War of the Rebellion: Serial 086 Page 0572 LOUISIANA AND THE TRANS-MISSISSIPPI. Chapter LIII.

Search Civil War Official Records

trades of the owners, the ages of the animals, the service they are performing, their size, and description. The place of residence of the owners will also be stated.

II. The failure of any person to comply with this order will subject the horses or mares he may own to seizure for the use of the Government without pay.

III. All sales or transfer of horses or mares, or their removal from the parishes of Orleans, Jefferson, and Carrollton are forbidden until further orders from these headquarters, excepting only sales and transfers to the Government.

IV. This order will not be constructed to apply to the authorized number of private horses owned by officers of the army entitled by law to forage; but all officers having in their possession or owning horses in excess of the number allowed by law to their grade in rank, will be by then turned over to the purchasing quartermaster of cavalry horses, to be appraised under existing orders and paid for accordingly.

V. Provost-marshal within the parishes designated will report to the chief of cavalry the names of all parties failing to comply with this order, seize their horses or mares, and turn them over to Captain C. B. Chittenden, chief quartermaster of the cavalry of the Department of the Gulf.

By command of Major-General Hurlbut:


Major and Assistant Adjutant-General.

LITTLE ROCK, November 15, 1864.

(Received 23d.)

Major General E. R. S. CANBY,

New Orleans:

As soon as there was no longer any doubt that Price had crossed the Arkansas at Webber's Falls, General West started his cavalry back, scouring the country and clearing it of bushwhackers and small parties of rebels from Price's command. West's advance arrived here this morning, bringing in a number of prisoners and some cattle. It seems to be certain that Shelby went with Price. The scouting party sent to Batesville has not returned. It is probable that McCray and Jackman are in that part of the country. I have heard nothing from Magruder for several days. I shall use Reynolds' troops for military duty and put all my infantry onto the fortifications until some movement is made.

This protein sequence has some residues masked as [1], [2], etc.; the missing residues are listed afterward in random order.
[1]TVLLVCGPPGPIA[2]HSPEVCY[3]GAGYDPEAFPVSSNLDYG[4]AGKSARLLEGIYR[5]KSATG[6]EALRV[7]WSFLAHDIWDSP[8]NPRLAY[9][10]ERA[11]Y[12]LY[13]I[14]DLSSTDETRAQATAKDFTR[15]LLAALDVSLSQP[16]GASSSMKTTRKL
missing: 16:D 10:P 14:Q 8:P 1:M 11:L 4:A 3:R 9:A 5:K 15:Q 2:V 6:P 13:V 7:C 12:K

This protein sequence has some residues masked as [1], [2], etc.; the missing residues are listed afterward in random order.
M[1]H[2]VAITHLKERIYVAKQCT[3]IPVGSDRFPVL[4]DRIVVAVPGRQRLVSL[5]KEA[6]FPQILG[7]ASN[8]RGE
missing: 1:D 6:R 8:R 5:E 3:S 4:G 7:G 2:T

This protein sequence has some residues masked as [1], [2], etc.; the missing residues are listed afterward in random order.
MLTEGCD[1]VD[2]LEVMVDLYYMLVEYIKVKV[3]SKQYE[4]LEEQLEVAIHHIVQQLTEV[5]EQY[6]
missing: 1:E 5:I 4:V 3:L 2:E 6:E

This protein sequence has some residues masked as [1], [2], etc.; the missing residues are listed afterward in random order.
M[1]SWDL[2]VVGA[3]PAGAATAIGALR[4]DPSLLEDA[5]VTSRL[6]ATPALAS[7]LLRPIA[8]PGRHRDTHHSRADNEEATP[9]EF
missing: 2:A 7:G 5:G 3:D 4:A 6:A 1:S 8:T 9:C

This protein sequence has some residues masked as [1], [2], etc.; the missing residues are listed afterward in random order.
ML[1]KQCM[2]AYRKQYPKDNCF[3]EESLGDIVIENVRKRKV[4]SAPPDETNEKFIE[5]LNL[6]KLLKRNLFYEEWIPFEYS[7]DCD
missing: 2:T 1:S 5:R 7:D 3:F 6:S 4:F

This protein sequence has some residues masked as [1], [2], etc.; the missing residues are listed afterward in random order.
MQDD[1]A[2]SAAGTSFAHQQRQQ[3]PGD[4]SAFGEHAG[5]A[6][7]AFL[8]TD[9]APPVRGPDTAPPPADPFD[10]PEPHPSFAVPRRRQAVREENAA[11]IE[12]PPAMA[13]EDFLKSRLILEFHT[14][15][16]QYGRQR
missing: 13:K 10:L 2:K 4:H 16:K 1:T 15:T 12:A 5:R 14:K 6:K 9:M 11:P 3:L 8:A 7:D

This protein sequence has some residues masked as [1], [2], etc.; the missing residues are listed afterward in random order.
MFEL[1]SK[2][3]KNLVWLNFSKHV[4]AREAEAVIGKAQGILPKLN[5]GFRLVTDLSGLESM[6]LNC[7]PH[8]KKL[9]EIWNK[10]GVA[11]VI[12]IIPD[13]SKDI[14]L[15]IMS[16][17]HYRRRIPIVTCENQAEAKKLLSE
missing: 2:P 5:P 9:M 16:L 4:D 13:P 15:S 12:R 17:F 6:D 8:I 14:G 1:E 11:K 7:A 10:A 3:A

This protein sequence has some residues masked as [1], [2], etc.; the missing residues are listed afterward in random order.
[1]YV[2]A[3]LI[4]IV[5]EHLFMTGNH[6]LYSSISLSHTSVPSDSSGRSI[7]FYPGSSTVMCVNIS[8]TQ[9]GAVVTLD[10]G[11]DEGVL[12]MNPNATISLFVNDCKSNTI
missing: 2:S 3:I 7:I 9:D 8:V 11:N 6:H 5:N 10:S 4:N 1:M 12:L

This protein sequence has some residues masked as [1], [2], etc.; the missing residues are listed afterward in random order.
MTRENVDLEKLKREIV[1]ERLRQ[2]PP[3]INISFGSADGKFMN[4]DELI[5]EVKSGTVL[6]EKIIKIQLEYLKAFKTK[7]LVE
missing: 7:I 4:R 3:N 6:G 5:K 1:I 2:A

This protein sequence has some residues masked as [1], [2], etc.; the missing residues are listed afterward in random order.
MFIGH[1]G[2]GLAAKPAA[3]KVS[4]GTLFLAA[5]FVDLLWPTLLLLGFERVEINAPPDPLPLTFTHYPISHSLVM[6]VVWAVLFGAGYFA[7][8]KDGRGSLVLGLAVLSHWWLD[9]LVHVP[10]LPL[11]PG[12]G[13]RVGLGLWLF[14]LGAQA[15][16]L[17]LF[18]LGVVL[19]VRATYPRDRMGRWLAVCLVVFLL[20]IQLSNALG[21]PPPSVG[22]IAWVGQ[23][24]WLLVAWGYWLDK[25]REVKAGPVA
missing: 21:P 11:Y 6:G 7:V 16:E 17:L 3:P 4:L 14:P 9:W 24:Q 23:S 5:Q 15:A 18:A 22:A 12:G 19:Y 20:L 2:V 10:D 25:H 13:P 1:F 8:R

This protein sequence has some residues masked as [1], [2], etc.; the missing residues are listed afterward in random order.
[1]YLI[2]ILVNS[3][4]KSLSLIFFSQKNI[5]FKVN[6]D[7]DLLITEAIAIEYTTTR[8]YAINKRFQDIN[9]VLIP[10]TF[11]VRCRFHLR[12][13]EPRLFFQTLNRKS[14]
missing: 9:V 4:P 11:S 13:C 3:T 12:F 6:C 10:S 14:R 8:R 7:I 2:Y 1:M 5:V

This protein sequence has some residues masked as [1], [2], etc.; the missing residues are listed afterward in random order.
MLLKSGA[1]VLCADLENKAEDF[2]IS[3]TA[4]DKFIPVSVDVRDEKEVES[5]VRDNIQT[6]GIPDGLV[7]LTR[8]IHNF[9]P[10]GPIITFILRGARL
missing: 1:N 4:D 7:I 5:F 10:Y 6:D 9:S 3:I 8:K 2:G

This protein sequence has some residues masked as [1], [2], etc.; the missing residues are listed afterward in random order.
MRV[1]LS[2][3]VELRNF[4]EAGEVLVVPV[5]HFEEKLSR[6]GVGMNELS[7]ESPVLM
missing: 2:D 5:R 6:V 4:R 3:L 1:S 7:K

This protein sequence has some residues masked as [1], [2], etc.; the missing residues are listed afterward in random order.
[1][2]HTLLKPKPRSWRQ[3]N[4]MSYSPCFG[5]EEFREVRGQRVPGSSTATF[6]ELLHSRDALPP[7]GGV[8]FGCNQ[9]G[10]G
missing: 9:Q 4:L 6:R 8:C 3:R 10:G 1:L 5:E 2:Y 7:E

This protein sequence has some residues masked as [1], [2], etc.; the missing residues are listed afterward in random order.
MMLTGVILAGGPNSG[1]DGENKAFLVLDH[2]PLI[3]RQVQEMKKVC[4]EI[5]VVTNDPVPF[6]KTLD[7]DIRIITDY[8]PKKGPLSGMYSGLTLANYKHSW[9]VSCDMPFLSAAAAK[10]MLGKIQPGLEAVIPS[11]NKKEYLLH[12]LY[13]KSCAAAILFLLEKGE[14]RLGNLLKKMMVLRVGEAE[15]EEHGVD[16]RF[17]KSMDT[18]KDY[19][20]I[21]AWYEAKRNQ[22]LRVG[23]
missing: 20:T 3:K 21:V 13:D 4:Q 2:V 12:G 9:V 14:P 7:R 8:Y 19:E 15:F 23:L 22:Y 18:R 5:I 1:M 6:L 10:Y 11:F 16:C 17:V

Camden, November 15, 1864.

Major-General STEELE,

Commanding U. S. Army at Little Rock:

GENERAL: It has been reported to me officially, by Colonel Logan, S. C. Army, commanding a brigade of cavalry in front, and stationed at Princeton, that our wounded in the late skirmish with your cavalry, in their retreat from Princeton, were killed after they had fallen into the hands of your troops. Colonel Logan, who bears the flag of truce by which this is sent, will inform you or any officers you may send to